Here’s a familiar scenario. Your client/agency brand team has worked tirelessly to develop a new brand positioning. The consumer research backs it up. The data backs it up. The whole team gives a knockout final presentation to the CMO and she buys it 100%. She sells it to the CEO and everyone is very excited about the possibilities.
But typically, here is what happens next. The brand positioning makes it onto a creative brief. A campaign idea is developed. At best, all agency partners collaborate to make it a multichannel, fully integrated idea that the client brand team buys. It is then produced and runs – hopefully successfully. Then the media flight ends and attention gets turned toward the next phase of the calendar year. The campaign was a success, the KPIs were moved, and the whole team goes back to the drawing board to redefine the brand positioning – so that it can inform the next campaign.
“Wait, what about the great brand positioning we just developed?” you ask. The response? “Well that was a great campaign, but we have to move onto the next.”
What went wrong?
In our industry, we talk a lot about brand ideas that extend beyond traditional media. We pitch how we collaborate to highlight points of interception along the customer journey and to convey how our ideas invite consumer engagement – not just eyeballs. Because ultimately, we strive to be agencies that truly understand consumer behaviors as well as mindsets.
But here’s the thing. A brand positioning is much more than a brand idea or an external campaign. It’s a philosophy that derives from the corporate brand purpose: that each and every person who touches the brand internally has to believe in and act upon it before anyone externally can be expected to do the same. Otherwise, it’s just another idea that comes from marketing and dies at the end of the annual media spend.
Despite the pace of change in our industry, a good brand positioning should have the potential to last a decade. “America Runs on Dunkin'” has survived multiple internal and external influences and changes. The ad campaigns have changed over the years to keep the brand relevant and to fit with the profound cultural and social changes that have taken place, including the great recession. This brand positioning is much more than a tagline. It has become the North Star of the Dunkin’ Donuts company. Everyone at our agency — and more importantly, at Dunkin’ Donuts — believes in it and lives it every day. It influences everything from product development to store design. And it is true to the brand’s past, present, and future.
This is important, because with the short average tenure of CMOs today, many brands go into a state of perpetually destructive reinvention. With consumers now officially having an attention span that is one second shorter than that of a goldfish, and with the previously unflappable, digitally-native millennials who have now become the most stressed- out generation, this can create chaos when each and every one of us is looking for clarity.
Most of us prefer to choose brands that we believe in and that share our values. The most overused term in advertising and marketing at present may be ‘purpose driven,’ but with very good reason. Purpose matters, and brand positioning is the spawn of a company’s brand purpose.
So how do we ensure our brand’s positioning is authentic and enduring?
Firstly, we need to agree that a brand is actually not created by marketing; it is created by every single person who touches the brand within, and ultimately outside, the organization. In other words, it is created, embraced, and lived by the whole company — from the CEO to the catering department — and then refined by the consumer. (A great example of this is REI’s Cannes Grand Prix-winning campaign, #OptOutside. That wasn’t a marketing idea, it was a company-wide shout-out of their brand positioning on the single biggest retail opportunity of the year. It was risky as hell, and it paid off. )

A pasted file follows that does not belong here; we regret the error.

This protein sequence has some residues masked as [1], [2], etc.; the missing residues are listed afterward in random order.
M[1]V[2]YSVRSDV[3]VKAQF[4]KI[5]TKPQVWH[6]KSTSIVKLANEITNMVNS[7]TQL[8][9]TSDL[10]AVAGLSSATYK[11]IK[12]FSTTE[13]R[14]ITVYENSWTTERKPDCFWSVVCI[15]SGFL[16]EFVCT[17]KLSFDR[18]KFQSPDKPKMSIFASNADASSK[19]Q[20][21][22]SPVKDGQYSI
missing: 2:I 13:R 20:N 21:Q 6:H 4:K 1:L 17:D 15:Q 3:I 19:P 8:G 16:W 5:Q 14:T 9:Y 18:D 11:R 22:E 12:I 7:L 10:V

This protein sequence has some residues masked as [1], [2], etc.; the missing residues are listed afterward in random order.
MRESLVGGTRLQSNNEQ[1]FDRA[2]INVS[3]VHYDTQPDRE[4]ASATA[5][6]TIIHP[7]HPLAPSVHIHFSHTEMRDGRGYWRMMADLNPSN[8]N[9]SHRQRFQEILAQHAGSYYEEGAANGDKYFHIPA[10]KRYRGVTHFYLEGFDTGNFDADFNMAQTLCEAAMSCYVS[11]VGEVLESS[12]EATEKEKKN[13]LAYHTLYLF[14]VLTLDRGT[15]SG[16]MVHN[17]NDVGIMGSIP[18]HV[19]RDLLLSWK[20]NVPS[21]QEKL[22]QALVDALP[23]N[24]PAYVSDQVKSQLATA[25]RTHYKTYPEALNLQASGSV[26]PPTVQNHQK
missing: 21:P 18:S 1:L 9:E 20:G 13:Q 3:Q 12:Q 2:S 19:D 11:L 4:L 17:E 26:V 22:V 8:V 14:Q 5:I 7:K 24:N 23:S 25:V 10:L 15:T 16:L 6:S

Next, we have to recognize that when it comes to brand positioning, marketing is the starting point, not the end game. Here is a suggested plan for adoption and action:
1. The CEO must take ownership. That means addressing the entire company with his/her belief in purpose-driven brand positioning and the implications for the entire organization from his or her perspective. This also means including reference to the brand positioning in all HR materials, speeches, reports, white papers, PR events, and panels.
2. The brand positioning must become omnipresent — from email signatures to hallway signage to business cards — so that everyone can easily recall it.
3. Each discipline must take the brand positioning and meet as a facilitated group to establish how their team will adopt, live, and change to match the expectations of the brand.
4. The same disciplines must present their plan, with clear and concise deliverables and action points, to other groups within the organization so that there is clarity and consistency throughout the company.
5. The company should execute an initiative to put the brand positioning into ACTION. A favorite client of mine recently gave employees time off to complete student-type jobs to raise money to help send three students to college. This was totally in line with their brand positioning, so the latter became real and doable instead of simply theoretical.
6. Measure it by making it part of annual reviews. What have you done this year to celebrate the brand positioning of our company?
Marketing is the launchpad for brand positioning, and advertising in all its forms is just the external expression. To wholly succeed, it requires more than the efforts of even the best marketing department. It requires every ear, heart, and mind in the organization to believe in it, act on it, and live it. Every day.
Lesley Bielby is chief strategy officer at Hill Holliday. She tweets @LesleyBielby